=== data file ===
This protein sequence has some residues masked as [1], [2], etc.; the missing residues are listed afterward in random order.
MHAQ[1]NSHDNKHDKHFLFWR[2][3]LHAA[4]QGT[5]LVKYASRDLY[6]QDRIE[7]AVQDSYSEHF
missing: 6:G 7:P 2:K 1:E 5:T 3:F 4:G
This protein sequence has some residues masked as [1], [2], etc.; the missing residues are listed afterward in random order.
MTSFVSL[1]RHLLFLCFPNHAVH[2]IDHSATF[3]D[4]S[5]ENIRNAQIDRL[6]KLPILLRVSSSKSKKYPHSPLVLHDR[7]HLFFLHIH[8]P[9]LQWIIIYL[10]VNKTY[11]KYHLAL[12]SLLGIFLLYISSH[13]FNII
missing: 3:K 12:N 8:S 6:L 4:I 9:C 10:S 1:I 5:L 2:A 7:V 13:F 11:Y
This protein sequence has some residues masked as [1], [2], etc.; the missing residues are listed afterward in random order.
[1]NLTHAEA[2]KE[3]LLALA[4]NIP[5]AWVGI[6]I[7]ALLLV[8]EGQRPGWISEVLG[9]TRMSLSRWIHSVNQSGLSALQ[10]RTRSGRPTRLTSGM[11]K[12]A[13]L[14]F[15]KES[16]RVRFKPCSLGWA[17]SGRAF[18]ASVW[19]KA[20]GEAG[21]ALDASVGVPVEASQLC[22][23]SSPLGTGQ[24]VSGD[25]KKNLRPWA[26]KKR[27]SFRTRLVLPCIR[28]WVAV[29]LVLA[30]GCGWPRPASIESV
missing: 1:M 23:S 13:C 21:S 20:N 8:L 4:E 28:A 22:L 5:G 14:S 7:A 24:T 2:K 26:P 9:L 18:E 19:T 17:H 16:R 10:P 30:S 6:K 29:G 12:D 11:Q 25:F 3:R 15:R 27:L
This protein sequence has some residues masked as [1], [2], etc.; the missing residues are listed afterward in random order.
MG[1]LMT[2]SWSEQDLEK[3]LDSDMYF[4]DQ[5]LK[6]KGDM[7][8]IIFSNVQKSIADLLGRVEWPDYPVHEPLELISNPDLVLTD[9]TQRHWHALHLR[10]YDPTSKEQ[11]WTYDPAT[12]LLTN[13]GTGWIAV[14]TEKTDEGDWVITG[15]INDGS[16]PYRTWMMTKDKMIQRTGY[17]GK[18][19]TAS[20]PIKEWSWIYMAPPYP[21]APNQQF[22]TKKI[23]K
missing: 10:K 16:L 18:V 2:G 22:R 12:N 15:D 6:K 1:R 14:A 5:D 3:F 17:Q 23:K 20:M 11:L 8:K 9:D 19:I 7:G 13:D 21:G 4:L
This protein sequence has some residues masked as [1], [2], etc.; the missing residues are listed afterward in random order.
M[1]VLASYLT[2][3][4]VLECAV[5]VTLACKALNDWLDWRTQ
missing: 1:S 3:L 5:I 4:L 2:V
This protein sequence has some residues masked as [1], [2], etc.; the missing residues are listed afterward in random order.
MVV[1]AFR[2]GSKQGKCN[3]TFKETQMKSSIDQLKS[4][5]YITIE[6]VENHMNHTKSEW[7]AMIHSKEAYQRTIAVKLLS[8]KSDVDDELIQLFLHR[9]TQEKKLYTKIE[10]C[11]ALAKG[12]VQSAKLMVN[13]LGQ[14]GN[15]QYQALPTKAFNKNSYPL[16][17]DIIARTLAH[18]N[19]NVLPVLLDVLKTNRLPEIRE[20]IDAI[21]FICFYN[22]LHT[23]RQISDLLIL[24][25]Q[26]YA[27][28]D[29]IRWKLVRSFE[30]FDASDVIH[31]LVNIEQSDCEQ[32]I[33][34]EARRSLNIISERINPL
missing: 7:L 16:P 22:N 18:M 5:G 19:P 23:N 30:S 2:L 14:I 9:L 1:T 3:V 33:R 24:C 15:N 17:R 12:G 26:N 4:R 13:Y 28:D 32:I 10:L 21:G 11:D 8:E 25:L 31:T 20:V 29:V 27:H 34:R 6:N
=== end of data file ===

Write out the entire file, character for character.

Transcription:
This protein sequence has some residues masked as [1], [2], etc.; the missing residues are listed afterward in random order.
MHAQ[1]NSHDNKHDKHFLFWR[2][3]LHAA[4]QGT[5]LVKYASRDLY[6]QDRIE[7]AVQDSYSEHF
missing: 6:G 7:P 2:K 1:E 5:T 3:F 4:G
This protein sequence has some residues masked as [1], [2], etc.; the missing residues are listed afterward in random order.
MTSFVSL[1]RHLLFLCFPNHAVH[2]IDHSATF[3]D[4]S[5]ENIRNAQIDRL[6]KLPILLRVSSSKSKKYPHSPLVLHDR[7]HLFFLHIH[8]P[9]LQWIIIYL[10]VNKTY[11]KYHLAL[12]SLLGIFLLYISSH[13]FNII
missing: 3:K 12:N 8:S 6:L 4:I 9:C 10:S 1:I 5:L 2:A 7:V 13:F 11:Y
This protein sequence has some residues masked as [1], [2], etc.; the missing residues are listed afterward in random order.
[1]NLTHAEA[2]KE[3]LLALA[4]NIP[5]AWVGI[6]I[7]ALLLV[8]EGQRPGWISEVLG[9]TRMSLSRWIHSVNQSGLSALQ[10]RTRSGRPTRLTSGM[11]K[12]A[13]L[14]F[15]KES[16]RVRFKPCSLGWA[17]SGRAF[18]ASVW[19]KA[20]GEAG[21]ALDASVGVPVEASQLC[22][23]SSPLGTGQ[24]VSGD[25]KKNLRPWA[26]KKR[27]SFRTRLVLPCIR[28]WVAV[29]LVLA[30]GCGWPRPASIESV
missing: 1:M 23:S 13:C 21:S 20:N 8:L 4:E 28:A 22:L 5:G 14:S 7:A 24:T 2:K 26:P 9:L 18:E 19:T 17:H 16:R 10:P 30:S 6:K 29:G 12:D 11:Q 25:F 3:R 15:R 27:L
This protein sequence has some residues masked as [1], [2], etc.; the missing residues are listed afterward in random order.
MG[1]LMT[2]SWSEQDLEK[3]LDSDMYF[4]DQ[5]LK[6]KGDM[7][8]IIFSNVQKSIADLLGRVEWPDYPVHEPLELISNPDLVLTD[9]TQRHWHALHLR[10]YDPTSKEQ[11]WTYDPAT[12]LLTN[13]GTGWIAV[14]TEKTDEGDWVITG[15]INDGS[16]PYRTWMMTKDKMIQRTGY[17]GK[18][19]TAS[20]PIKEWSWIYMAPPYP[21]APNQQF[22]TKKI[23]K
missing: 10:K 16:L 18:V 2:G 22:R 12:N 15:D 6:K 1:R 14:A 5:D 3:F 17:Q 23:K 20:M 11:L 8:K 9:D 19:I 7:G 13:D 21:G 4:L
This protein sequence has some residues masked as [1], [2], etc.; the missing residues are listed afterward in random order.
M[1]VLASYLT[2][3][4]VLECAV[5]VTLACKALNDWLDWRTQ
missing: 1:S 3:L 5:I 4:L 2:V
This protein sequence has some residues masked as [1], [2], etc.; the missing residues are listed afterward in random order.
MVV[1]AFR[2]GSKQGKCN[3]TFKETQMKSSIDQLKS[4][5]YITIE[6]VENHMNHTKSEW[7]AMIHSKEAYQRTIAVKLLS[8]KSDVDDELIQLFLHR[9]TQEKKLYTKIE[10]C[11]ALAKG[12]VQSAKLMVN[13]LGQ[14]GN[15]QYQALPTKAFNKNSYPL[16][17]DIIARTLAH[18]N[19]NVLPVLLDVLKTNRLPEIRE[20]IDAI[21]FICFYN[22]LHT[23]RQISDLLIL[24][25]Q[26]YA[27][28]D[29]IRWKLVRSFE[30]FDASDVIH[31]LVNIEQSDCEQ[32]I[33][34]EARRSLNIISERINPL
missing: 7:L 16:P 22:N 18:M 5:G 19:P 23:N 30:S 2:L 14:I 9:L 1:T 3:V 33:R 24:C 15:N 17:R 12:G 26:N 4:R 13:Y 28:D 32:I 10:L 21:G 11:D 8:E 25:L 31:T 20:V 29:V 27:H 34:R 6:N